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Tag Archives: Edward Ginger

Swanston Walk Sculptures

With the transformation of Swanston Street into a semi-pedestrian district in 1992 came new public sculptures. A precursor to the pedestrian district was a weekend stunt of grassing in the street in 1985 for Victoria’s 150th birthday celebrations. 11,000 square metres of grass was laid from Flinders Street to La Trobe Street.

The Melbourne City Council hadn’t commissioned a sculptor since the ill-fated Vault (aka The Yellow Peril) a decade earlier. The sculptures were funded through a variety of sources there was a Street Walk Public Art Project fund the commissioned some sculptures and temporary art, Percent for the Arts (1% of the total redevelopment budget) funded other sculptures and Nauru funded one sculpture. Fortunately there were no controversies this time and the public either loved or ignored the new sculptures.

Melbourne’s art eduction had not produced enough local sculptors in Melbourne to fill all the commissions. Many of the sculptors who produced work for the Swanston Walk were not born in Melbourne but were recent arrivals from interstate, Japan, Sri Lanka, Holland and the USA.

Petrus Spronk, Architectural Fragment, 1992

Petrus Spronk, Architectural Fragment, 1992

On the corner of Swanston and La Trobe Streets is “Architectural Fragment” 1992 by Petrus Spronk. The bluestone sculpture was commissioned as part of Street Walk Public Art Project and installed in 1993. Spronk was born in Holland, immigrated to Australia in 1957 and trained as a ceramicist and sculptor in South Australia.

The steel and jarrah seat near the corner of Swanston and Little Lonsdale Streets is  “Resting Place” 1994 by Bronwyn Snow. It was funded through Percent for the Arts.

Edward Ginger “The Echo” 1997

Edward Ginger “The Echo” 1997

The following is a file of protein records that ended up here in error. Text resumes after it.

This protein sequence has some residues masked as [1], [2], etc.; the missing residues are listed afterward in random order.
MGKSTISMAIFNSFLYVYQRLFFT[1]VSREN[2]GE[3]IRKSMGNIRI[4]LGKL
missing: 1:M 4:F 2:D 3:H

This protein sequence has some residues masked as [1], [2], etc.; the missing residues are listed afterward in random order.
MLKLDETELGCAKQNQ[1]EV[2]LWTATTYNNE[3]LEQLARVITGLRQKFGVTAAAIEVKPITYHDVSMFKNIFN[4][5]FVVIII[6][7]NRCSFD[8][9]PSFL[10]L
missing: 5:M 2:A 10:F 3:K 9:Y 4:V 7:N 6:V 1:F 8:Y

There were delays to commissions. “The Echo” by Edward Ginger was commissioned in 1992 but its fabrication and installation were delayed due to a lack of sponsorship. It was completed in 1996 and unveiled for Chinese New Year 1997 on the corner of Swanston and Little Bourke Streets.

Born in 1951 in Sri Lanka Edward Ginger arrived in Australia in 1975. After completing his studies at the College of Fine Arts, Sri Lanka Ginger undertook further studies in sculpture and printmaking at RMIT.

On the corner of Swanston and Little Collins Streets is “Time and Tide”. “Time and Tide”, 1994 by Akio Makigawa is a bluestone, white marble, bronze and stainless-steel sculpture, 1994 (Percent for Art Program)

At the intersection of Bourke and Swanston high on top of tram poles, turning on the wind are four animals. Made of hand-beaten copper sculpture with gold-leaf detail there is a bird, a horse, a fish and a pig with wings. The bird is a reference to the city’s gardens; the horse symbolises sport; the fish its waterways; and the winged pig a joke about the city’s hope and future.

The “Weathervanes” 1993 are by jeweller, Daniel Jenkins. Born in America in 1947 Jenkins studied art at Georgia Southern College. He moved to Australia in 1981 with his wife where they established a jewellery workshop and a retail outlet. Jenkins received an honourable mention at the 1984 Ornament Jewelry International Competition. In 1984 the NGV acquired a copper, silver (laminated) brooch c.1984 by Jenkins and in 1988 a steel walking stick (1988).

Alison Weaver & Paul Quinn, “Three businessmen who brought their own lunch; Batman Swanston and Hoddle”

Alison Weaver & Paul Quinn, “Three businessmen who brought their own lunch; Batman Swanston and Hoddle”

On the corner of Swanston and the Bourke Mall is “Three Businessmen Who Brought Their Own Lunch: Batman, Swanston and Hoddle” (aka “Metal Men”) 1993 by Alison Weaver and Paul Quinn. It was a gift from Nauru even though it had already been commissioned by the City of Melbourne. The much-handled hand of the first of the businessmen had broken off sometime in 2013 but has now been reattached with an internal steel armature reinforcing it.

In the City Square near the corner Swanston and Collins Streets and the Burke and Wills Memorials by Charles Summers. Further up Collins Street there is “Larry LaTrobe” 1992 by Pamela Irving, a small bronze sculpture, 1992 (Percent for the Arts)